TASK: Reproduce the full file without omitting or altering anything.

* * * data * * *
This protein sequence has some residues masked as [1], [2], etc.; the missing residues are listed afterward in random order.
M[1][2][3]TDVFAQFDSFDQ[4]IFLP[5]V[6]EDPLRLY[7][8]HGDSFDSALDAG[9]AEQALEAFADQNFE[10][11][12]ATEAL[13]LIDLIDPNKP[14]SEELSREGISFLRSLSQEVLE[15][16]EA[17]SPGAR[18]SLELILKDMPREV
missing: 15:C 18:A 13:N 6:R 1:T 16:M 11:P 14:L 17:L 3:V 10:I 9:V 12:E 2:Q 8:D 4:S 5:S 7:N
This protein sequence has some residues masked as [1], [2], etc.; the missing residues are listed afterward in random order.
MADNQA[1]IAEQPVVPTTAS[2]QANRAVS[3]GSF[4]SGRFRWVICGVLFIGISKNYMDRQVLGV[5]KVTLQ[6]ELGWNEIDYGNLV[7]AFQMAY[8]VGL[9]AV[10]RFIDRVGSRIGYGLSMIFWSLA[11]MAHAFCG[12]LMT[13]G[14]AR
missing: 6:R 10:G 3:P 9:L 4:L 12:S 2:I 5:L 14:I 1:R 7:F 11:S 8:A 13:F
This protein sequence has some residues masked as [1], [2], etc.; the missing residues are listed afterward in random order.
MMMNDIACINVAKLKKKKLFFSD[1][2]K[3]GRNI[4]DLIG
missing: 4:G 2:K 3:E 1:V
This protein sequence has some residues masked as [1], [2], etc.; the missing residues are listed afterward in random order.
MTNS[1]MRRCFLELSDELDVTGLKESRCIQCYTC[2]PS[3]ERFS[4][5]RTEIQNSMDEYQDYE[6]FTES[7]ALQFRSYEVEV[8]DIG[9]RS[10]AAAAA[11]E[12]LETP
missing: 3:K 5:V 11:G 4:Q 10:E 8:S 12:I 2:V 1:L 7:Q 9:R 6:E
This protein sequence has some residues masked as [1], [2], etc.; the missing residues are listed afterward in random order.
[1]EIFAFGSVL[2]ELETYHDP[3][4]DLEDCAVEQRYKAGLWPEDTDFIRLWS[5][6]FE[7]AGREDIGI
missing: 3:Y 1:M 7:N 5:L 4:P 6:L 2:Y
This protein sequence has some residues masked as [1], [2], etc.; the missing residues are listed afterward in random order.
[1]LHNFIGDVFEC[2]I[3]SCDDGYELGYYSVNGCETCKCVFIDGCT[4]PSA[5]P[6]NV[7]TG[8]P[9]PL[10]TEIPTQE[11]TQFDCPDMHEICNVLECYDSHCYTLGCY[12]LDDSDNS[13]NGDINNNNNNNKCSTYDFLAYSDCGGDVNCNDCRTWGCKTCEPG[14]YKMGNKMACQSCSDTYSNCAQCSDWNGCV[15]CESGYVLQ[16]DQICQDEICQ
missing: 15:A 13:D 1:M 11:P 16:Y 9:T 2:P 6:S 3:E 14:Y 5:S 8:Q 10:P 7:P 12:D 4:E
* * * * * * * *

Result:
This protein sequence has some residues masked as [1], [2], etc.; the missing residues are listed afterward in random order.
M[1][2][3]TDVFAQFDSFDQ[4]IFLP[5]V[6]EDPLRLY[7][8]HGDSFDSALDAG[9]AEQALEAFADQNFE[10][11][12]ATEAL[13]LIDLIDPNKP[14]SEELSREGISFLRSLSQEVLE[15][16]EA[17]SPGAR[18]SLELILKDMPREV
missing: 15:C 18:A 13:N 6:R 1:T 16:M 11:P 14:L 17:L 3:V 10:I 9:V 12:E 2:Q 8:D 4:S 5:S 7:N
This protein sequence has some residues masked as [1], [2], etc.; the missing residues are listed afterward in random order.
MADNQA[1]IAEQPVVPTTAS[2]QANRAVS[3]GSF[4]SGRFRWVICGVLFIGISKNYMDRQVLGV[5]KVTLQ[6]ELGWNEIDYGNLV[7]AFQMAY[8]VGL[9]AV[10]RFIDRVGSRIGYGLSMIFWSLA[11]MAHAFCG[12]LMT[13]G[14]AR
missing: 6:R 10:G 3:P 9:L 4:L 12:S 2:I 5:L 14:I 1:R 7:F 11:S 8:A 13:F
This protein sequence has some residues masked as [1], [2], etc.; the missing residues are listed afterward in random order.
MMMNDIACINVAKLKKKKLFFSD[1][2]K[3]GRNI[4]DLIG
missing: 4:G 2:K 3:E 1:V
This protein sequence has some residues masked as [1], [2], etc.; the missing residues are listed afterward in random order.
MTNS[1]MRRCFLELSDELDVTGLKESRCIQCYTC[2]PS[3]ERFS[4][5]RTEIQNSMDEYQDYE[6]FTES[7]ALQFRSYEVEV[8]DIG[9]RS[10]AAAAA[11]E[12]LETP
missing: 3:K 5:V 11:G 4:Q 10:E 8:S 12:I 2:V 1:L 7:Q 9:R 6:E
This protein sequence has some residues masked as [1], [2], etc.; the missing residues are listed afterward in random order.
[1]EIFAFGSVL[2]ELETYHDP[3][4]DLEDCAVEQRYKAGLWPEDTDFIRLWS[5][6]FE[7]AGREDIGI
missing: 3:Y 1:M 7:N 5:L 4:P 6:L 2:Y
This protein sequence has some residues masked as [1], [2], etc.; the missing residues are listed afterward in random order.
[1]LHNFIGDVFEC[2]I[3]SCDDGYELGYYSVNGCETCKCVFIDGCT[4]PSA[5]P[6]NV[7]TG[8]P[9]PL[10]TEIPTQE[11]TQFDCPDMHEICNVLECYDSHCYTLGCY[12]LDDSDNS[13]NGDINNNNNNNKCSTYDFLAYSDCGGDVNCNDCRTWGCKTCEPG[14]YKMGNKMACQSCSDTYSNCAQCSDWNGCV[15]CESGYVLQ[16]DQICQDEICQ
missing: 15:A 13:D 1:M 11:P 16:Y 9:T 2:P 6:S 3:E 14:Y 5:S 8:Q 10:P 7:P 12:D 4:E